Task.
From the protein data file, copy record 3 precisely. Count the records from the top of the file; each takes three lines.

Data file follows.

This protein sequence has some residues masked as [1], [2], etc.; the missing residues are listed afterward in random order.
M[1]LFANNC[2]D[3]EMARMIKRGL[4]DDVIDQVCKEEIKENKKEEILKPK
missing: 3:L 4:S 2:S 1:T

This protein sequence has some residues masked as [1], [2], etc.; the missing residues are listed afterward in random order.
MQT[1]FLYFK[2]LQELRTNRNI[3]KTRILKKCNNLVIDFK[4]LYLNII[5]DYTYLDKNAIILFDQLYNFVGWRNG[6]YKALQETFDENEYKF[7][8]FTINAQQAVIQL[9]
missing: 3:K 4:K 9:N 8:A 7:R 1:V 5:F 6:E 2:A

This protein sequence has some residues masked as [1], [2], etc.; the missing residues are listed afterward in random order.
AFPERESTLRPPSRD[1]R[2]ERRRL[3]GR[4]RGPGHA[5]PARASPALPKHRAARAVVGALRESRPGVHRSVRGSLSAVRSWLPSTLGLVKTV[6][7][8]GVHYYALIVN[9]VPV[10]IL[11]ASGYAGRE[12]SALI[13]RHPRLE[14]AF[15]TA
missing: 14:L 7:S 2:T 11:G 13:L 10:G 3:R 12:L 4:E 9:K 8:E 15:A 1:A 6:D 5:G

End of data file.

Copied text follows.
This protein sequence has some residues masked as [1], [2], etc.; the missing residues are listed afterward in random order.
AFPERESTLRPPSRD[1]R[2]ERRRL[3]GR[4]RGPGHA[5]PARASPALPKHRAARAVVGALRESRPGVHRSVRGSLSAVRSWLPSTLGLVKTV[6][7][8]GVHYYALIVN[9]VPV[10]IL[11]ASGYAGRE[12]SALI[13]RHPRLE[14]AF[15]TA
missing: 14:L 7:S 2:T 11:G 13:L 10:G 3:R 12:L 4:E 9:K 8:E 15:A 1:A 6:D 5:G